3. Air quality and air pollution
3.1. Atmospheric composition
3.2. Structure and mixing of the atmosphere
3.3. The fundamental role of water vapor in the atmosphere
3.4. Human-induced changes of atmospheric composition, air pollution
3.5. An integrated approach to the air pollution problem

4. Depletion of the ozone layer
4.1. The natural distribution of ozone in the stratosphere
4.2. Human impacts on the stratospheric ozone layer
4.3. Measures to protect the ozone layer against destruction

5. Water pollution and water management
5.1. The global hydrological cycle
5.2. The human need for water
5.3. Floods and droughts
5.4. Water quality
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6. Acidification of fresh waters and soils
6.1. The basic issue
6.2. The present global status
6.3. Preventive actions

7. Climate change and global warming
7.1. The heat balance of the Earth
7.2. Past changes of the global climate
7.3. Key biogeochemical features of the climate system
7.4. Has the recent climate change been caused by human activities?
7.5. Expected future changes of the global climate

8. Environmental stresses and sustainability
References
Chapter 2
Ecosystem Dynamics
SIMON A. LEVIN and STEPHEN W. PACALA
Abstract
Keywords
1. Introduction
2. The nature of communities and ecosystems
3. Terrestrial ecosystem patterns
Climate and vegetation: Laminar flow in a turbulent ecological matrix
Climate and biomes
Primary production and climate
Models of ecosystem physiology

4. Ecosystem assembly
Succession
Spatial scale and biodiversity
Forest simulation models

5. Ecosystems as self-organizing systems
Population dynamics
System “flips”

6. Biodiversity and ecosystem functioning, and relations to ecosystem services
Biodiversity and ecosystem functioning
Measurement of biodiversity
Valuing biodiversity

7. Linkages to global biogeochemical cycling: The global carbon cycle
A model of carbon dynamics

8. The evolution of interactions and ecosystems, and the maintenance of ecosystem services: From Darwin to Gaia
Acknowledgements
References

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Chapter 3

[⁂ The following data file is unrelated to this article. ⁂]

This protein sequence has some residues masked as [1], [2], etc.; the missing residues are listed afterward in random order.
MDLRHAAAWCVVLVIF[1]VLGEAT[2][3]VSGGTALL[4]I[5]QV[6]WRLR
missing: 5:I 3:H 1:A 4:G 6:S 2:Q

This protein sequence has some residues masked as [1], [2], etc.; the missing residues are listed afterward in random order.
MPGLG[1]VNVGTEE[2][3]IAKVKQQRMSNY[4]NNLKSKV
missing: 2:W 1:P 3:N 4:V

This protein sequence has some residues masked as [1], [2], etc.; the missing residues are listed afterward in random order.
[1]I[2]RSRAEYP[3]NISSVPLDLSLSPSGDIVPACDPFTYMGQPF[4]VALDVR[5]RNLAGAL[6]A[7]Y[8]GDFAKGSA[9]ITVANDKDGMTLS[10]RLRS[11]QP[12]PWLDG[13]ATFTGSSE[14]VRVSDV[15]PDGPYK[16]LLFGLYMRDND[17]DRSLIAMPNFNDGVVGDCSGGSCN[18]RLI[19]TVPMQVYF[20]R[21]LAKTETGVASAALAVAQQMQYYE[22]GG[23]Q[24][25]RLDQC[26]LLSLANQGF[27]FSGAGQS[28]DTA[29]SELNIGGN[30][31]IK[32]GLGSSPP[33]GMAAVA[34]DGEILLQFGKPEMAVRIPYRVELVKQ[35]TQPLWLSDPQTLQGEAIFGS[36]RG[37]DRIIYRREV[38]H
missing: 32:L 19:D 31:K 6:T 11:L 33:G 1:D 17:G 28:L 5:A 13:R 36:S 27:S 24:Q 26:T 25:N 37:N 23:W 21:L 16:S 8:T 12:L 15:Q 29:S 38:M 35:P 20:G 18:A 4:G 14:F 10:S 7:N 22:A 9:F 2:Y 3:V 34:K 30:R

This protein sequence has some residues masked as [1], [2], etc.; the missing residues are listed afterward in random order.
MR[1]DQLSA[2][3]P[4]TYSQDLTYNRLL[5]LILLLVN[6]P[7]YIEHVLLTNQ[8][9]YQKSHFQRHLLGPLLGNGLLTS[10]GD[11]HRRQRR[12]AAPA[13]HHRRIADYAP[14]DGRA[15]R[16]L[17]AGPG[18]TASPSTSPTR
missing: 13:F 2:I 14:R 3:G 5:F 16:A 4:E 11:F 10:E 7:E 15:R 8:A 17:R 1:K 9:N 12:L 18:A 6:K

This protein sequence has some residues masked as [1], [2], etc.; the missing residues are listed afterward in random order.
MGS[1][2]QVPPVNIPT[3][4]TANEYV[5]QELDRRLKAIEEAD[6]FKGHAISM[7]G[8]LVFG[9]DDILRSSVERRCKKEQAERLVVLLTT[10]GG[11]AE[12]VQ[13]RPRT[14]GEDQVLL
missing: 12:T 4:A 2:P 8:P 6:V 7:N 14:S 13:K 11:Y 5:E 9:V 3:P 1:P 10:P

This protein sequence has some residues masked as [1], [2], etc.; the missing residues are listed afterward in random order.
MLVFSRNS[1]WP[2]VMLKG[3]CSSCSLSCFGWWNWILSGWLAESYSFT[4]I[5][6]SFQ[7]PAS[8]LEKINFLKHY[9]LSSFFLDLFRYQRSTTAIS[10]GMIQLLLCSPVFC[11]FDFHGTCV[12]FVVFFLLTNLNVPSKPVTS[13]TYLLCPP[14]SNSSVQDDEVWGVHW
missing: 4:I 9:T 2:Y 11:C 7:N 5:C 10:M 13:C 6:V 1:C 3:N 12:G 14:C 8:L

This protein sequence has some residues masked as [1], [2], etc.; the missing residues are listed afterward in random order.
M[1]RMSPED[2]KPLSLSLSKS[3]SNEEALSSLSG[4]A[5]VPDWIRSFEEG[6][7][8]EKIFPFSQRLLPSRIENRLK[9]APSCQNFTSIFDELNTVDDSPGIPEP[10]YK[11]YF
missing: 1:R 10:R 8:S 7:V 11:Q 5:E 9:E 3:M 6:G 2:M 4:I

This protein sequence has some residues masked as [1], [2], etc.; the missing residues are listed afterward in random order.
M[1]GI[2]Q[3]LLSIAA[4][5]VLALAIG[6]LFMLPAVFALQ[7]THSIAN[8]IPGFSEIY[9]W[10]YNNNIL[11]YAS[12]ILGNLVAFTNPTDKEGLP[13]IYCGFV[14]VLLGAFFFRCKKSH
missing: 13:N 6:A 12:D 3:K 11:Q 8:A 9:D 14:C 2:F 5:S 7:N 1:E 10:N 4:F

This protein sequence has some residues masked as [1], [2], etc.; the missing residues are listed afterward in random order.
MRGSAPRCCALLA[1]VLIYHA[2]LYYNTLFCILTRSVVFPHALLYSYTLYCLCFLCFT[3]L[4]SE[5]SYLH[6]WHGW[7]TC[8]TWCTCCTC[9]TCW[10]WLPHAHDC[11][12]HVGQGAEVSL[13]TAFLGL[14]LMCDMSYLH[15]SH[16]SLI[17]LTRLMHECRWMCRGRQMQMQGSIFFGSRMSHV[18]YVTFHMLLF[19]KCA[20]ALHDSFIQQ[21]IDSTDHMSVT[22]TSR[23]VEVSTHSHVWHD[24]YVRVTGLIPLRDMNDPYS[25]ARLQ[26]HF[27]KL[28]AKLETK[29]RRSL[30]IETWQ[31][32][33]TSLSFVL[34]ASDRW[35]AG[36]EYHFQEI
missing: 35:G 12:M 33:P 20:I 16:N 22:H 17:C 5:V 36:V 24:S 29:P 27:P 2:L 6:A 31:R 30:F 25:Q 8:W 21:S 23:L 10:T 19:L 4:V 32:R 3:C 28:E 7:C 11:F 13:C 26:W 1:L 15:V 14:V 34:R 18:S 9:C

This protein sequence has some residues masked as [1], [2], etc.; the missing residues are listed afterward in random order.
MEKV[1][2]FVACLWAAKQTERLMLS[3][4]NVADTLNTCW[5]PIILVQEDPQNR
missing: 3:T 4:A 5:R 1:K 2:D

Property Rights, Public Goods and the Environment
DAVID A. STARRETT
Abstract
Keywords
1. Introduction
2. Taxonomy of property rights
3. Scope and limitations of private property
3.1. The problem of open access
3.2. Potential conflict with equity

4. Publicness and the need for collective rights
5. Outcomes under decentralized decision making
5.1. Static interaction
5.2. Repeated interactions through time

6. The Coase theorem and limitations
6.1. Costless communications and implementation
6.2. Commitment requirement
6.3. Perfect information requirement

7. Methods and rules for managing collective property rights
7.1. Self-organizing systems
7.2. Correction for externality

8. Conclusions
References
Chapter 4
Economics of Common Property Management Regimes
JEAN-MARIE BALAND and JEAN-PHILIPPE PLATTEAU
Abstract
Keywords
1. Introduction
1.1. Motivation and outline of the chapter
1.2. Common property management regime
1.3. Methodological considerations
1.4. Two polar cases: Collective regulation is doomed or indispensable

2. Simple models of non-cooperative behavior and some implications for
cooperative behavior
2.1. The first model: The appropriation problem
2.2. The second model: Voluntary contributions to a pure public good
2.3. The third model: Voluntary contributions to a common good
2.4. Variants of the third model
2.5. Some lessons of the non-cooperative framework for collective regulation

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3. Impediments to the design and implementation of efficient common